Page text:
Of all the places I travelled this year, Croatia was perhaps the most unexpected to enter my ‘amazing country for food’ list. From previous travels, I had known to expect plentiful seafood by the Adriatic and Italian influences gracing the hearty Eastern European cuisine, but I now know my first trip to Croatia revealed only bite-sized encounters with the incredible eats in this food-loving nation.
Perhaps the most wonderful thing about Croatian food is the fresh, locally-sourced produce from which it is crafted. We ate the black truffles of Istria, the fish of the Adriatic, the honey, sheep cheese and wine produced on the island of Pag. On the mainland, we ate traditional Dalmatian stews in Zadar and almost everything – the fruit and vegetables and meat and rakija – homegrown and home made in Petrinja.
Starting in the truffle-rich region of Istria, I relished the fragrant delights of beef carpaccio with black truffles, fuži with ragu, green pasta with truffles and slightly charred ćevapčići with a summer cider at the beach.
On the revitalising island of Losinj, I indulged in fresh seafood by the crystal clear waters.
Anchovies, sardines, peppered tuna steaks, grilled squid and plates of mussels in tomato were among the most delicious dishes.
A healthy carafe of cool white wine, refreshing salads and hearth-warm bread were served with most meals.
While only briefly in the coastal city of Zadar, we enjoyed a wonderful meal at Pet Bunara; served with a helpful lesson in Croatian pronunciation (which I failed quite spectacularly).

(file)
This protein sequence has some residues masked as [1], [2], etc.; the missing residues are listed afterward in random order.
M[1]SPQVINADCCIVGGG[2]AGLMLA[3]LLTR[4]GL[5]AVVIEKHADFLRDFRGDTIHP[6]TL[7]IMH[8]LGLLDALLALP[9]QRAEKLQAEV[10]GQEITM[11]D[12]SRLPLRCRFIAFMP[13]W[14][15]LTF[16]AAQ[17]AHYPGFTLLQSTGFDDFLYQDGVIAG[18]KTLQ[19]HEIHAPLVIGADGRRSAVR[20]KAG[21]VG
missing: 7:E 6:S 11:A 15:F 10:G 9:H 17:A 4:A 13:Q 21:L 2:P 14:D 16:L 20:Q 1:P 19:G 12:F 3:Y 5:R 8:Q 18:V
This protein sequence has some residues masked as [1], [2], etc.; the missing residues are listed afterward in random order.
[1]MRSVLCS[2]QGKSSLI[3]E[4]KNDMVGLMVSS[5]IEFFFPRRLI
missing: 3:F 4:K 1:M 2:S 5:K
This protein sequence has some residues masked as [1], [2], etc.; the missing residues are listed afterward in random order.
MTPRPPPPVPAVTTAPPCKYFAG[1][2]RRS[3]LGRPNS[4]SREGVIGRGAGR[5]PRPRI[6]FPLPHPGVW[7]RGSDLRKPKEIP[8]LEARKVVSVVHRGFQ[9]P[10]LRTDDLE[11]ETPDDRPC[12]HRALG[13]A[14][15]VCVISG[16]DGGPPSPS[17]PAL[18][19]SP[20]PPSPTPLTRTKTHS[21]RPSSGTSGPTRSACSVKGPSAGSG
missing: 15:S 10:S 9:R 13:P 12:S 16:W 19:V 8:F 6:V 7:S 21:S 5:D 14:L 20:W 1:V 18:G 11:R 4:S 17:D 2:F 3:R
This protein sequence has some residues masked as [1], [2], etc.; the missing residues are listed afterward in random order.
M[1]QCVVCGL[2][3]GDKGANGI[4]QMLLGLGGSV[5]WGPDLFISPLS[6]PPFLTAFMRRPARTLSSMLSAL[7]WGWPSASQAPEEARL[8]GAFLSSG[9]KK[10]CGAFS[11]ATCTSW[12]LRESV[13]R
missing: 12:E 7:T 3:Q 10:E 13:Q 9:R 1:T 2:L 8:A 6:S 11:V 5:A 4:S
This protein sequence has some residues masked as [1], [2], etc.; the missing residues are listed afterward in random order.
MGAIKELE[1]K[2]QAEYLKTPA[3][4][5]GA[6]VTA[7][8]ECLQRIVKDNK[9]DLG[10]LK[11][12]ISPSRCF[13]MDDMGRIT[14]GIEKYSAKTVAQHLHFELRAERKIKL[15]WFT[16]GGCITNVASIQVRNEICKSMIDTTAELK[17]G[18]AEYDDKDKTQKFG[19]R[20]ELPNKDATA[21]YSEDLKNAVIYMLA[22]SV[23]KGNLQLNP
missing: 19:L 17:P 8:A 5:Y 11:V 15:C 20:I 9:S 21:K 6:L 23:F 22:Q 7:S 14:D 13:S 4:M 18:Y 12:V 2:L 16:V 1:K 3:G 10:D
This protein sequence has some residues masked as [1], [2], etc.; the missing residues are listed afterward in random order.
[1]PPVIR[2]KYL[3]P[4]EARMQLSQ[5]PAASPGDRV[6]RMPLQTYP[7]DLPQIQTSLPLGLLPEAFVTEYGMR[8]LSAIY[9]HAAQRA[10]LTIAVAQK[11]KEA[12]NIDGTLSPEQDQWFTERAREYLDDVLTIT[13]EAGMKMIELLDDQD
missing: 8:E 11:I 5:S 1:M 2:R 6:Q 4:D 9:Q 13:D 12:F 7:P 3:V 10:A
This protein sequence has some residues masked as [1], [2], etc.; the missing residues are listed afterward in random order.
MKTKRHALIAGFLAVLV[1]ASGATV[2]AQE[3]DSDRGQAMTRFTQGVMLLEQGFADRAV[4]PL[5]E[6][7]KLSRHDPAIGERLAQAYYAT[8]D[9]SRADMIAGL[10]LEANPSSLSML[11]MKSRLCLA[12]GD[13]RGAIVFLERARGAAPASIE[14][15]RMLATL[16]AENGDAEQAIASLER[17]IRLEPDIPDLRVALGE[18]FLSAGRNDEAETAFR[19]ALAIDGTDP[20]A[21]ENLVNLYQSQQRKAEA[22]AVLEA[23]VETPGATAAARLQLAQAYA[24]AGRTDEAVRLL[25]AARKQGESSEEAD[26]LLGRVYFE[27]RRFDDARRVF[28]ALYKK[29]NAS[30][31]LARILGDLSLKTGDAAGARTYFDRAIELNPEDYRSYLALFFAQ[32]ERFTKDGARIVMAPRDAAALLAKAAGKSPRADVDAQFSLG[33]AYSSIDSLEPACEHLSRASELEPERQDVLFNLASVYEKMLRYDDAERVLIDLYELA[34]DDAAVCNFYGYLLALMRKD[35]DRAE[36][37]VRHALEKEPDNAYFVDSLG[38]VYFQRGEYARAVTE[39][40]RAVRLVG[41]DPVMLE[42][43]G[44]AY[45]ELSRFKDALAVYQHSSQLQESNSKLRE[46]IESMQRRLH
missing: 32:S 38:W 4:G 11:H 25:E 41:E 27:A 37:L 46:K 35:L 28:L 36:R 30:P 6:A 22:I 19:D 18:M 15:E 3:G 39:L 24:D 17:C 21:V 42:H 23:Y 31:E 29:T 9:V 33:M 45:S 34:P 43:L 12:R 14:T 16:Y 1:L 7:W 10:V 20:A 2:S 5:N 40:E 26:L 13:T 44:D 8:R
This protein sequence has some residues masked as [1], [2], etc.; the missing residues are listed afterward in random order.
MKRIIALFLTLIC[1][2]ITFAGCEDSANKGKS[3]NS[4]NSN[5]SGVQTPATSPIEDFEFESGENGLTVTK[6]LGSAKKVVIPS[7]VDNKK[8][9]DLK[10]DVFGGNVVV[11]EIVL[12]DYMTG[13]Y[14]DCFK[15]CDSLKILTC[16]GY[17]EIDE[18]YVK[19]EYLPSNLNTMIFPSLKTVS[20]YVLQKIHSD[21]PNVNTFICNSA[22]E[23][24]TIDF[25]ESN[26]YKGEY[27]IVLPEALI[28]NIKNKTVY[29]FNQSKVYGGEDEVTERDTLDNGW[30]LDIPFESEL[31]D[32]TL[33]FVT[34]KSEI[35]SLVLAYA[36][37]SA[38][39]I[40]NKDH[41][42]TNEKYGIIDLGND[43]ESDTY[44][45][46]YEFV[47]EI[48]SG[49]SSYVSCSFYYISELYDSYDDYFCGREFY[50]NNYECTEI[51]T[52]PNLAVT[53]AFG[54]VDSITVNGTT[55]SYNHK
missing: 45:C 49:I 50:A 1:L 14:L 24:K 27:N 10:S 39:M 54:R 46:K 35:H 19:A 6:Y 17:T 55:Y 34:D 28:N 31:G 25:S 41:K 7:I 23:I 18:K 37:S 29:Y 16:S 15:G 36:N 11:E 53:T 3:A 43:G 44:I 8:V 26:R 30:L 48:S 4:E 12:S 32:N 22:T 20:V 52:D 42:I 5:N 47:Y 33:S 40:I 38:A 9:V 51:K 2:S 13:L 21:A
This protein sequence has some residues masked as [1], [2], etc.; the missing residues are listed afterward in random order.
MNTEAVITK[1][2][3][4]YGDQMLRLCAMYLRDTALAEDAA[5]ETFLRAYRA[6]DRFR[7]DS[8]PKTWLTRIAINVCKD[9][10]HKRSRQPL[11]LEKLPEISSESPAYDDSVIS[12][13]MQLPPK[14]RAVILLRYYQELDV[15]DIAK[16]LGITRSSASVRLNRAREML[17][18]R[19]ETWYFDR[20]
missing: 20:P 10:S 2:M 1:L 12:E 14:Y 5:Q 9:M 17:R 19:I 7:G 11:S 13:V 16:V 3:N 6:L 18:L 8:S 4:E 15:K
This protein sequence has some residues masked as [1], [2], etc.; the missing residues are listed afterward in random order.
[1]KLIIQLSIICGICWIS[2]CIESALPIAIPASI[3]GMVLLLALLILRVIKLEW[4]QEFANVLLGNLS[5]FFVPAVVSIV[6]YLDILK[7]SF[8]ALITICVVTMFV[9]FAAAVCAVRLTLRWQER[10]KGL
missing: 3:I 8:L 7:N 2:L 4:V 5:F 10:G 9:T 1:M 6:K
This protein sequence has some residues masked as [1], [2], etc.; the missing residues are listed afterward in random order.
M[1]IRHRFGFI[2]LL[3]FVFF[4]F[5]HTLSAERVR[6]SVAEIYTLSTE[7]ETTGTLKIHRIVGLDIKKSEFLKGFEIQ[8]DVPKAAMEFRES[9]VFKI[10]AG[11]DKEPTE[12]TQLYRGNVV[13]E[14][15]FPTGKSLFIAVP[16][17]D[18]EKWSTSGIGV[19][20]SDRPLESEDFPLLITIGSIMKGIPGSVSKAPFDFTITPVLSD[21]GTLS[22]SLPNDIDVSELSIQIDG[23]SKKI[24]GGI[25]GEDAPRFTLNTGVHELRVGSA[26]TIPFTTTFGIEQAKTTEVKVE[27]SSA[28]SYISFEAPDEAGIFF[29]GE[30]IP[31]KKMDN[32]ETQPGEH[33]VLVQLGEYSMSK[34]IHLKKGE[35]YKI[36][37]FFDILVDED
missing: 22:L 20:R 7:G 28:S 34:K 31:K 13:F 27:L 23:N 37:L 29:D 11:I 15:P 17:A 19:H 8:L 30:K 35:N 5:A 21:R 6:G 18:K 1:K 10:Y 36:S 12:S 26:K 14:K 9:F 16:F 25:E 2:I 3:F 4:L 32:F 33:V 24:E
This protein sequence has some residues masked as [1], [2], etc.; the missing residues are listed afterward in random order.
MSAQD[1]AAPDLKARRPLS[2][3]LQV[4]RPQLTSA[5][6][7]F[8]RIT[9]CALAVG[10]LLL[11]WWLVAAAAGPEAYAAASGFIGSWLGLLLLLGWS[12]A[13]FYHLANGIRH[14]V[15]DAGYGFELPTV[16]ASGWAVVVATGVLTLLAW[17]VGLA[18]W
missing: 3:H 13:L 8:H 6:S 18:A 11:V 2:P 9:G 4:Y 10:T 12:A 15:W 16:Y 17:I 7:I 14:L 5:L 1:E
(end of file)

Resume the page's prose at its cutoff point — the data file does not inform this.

There we ordered Paticada, a Dalmatian specialty stew of beef marinated in vinegar, lemon and rosemary, served with gnocchi, diced prosciutto and musket nuts.
The Brodetto was stewed cuttlefish served with broad beans and peas. A side of thinly sliced cucumber, a glass of local red wine and a started of sheep cheese and green olives and melon completed the meal.
In between ‘special’ meals, we often ate some kind of filling grilled meat and vegetable dish, which was common on menus across the country.
Sometimes, it was just a serve of potato chips, followed by ice cream, at a sun-blessed marina.
On the island of Pag, we indulged without reservations. Grilled fish and salads by the sea made for happy lunches.
Smoked shark with local olive oil, potato salad, chargrilled pimento, dried oregano, chive and parmesan started the meal.
Crab ragu with lobster and sheep yoghurt soon followed before a main of local lamb rump, potato fondant and pickled beetroot with melon puree and red wine jus. Oh dear it was good!
Dessert was a creamy almond and honeycomb semi-freddo with mint sauce, before a platter of local cheeses and honeys. Of course, we ordered wines to match each course and espresso to end the three-hour experience.
After such a meal, it was hard imagine ever being so satisfied by food again, but the humble home made delights offered to us by dear friends in Petrinja, near Croatia’s capital, Zagreb, managed to impress just as much.
The sausages, cheeses, pickles, relishes and baked treats were a true representation of wonderful food enjoyed by wonderful Croatians every day.